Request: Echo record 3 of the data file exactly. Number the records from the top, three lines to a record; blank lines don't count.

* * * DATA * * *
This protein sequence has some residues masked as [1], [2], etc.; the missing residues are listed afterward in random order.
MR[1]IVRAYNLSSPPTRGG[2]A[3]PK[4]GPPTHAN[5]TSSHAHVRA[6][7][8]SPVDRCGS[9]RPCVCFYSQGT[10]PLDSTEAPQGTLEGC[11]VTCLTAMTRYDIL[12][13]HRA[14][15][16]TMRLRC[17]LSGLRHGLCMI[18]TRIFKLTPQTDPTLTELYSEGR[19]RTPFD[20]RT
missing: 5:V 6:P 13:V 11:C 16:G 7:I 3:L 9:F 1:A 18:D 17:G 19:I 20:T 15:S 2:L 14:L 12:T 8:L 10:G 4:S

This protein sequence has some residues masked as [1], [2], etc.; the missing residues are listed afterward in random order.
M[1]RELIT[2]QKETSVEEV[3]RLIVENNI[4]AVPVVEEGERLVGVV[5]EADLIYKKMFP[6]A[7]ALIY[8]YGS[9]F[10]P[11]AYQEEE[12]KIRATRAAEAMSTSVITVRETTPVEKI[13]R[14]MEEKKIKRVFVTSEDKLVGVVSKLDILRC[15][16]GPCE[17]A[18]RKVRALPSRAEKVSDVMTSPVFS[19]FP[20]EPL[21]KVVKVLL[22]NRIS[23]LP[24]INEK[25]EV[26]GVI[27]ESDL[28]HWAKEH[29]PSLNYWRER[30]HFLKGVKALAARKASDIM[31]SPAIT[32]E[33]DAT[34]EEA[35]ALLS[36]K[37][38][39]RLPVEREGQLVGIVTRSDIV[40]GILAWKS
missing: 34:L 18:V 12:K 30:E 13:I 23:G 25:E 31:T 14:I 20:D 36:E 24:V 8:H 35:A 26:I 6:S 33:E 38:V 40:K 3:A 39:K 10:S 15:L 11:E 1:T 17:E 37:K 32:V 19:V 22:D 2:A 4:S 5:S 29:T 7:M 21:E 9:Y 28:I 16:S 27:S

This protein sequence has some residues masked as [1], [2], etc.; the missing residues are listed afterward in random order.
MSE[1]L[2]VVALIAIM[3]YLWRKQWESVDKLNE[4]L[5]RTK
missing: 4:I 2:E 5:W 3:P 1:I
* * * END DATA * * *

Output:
This protein sequence has some residues masked as [1], [2], etc.; the missing residues are listed afterward in random order.
MSE[1]L[2]VVALIAIM[3]YLWRKQWESVDKLNE[4]L[5]RTK
missing: 4:I 2:E 5:W 3:P 1:I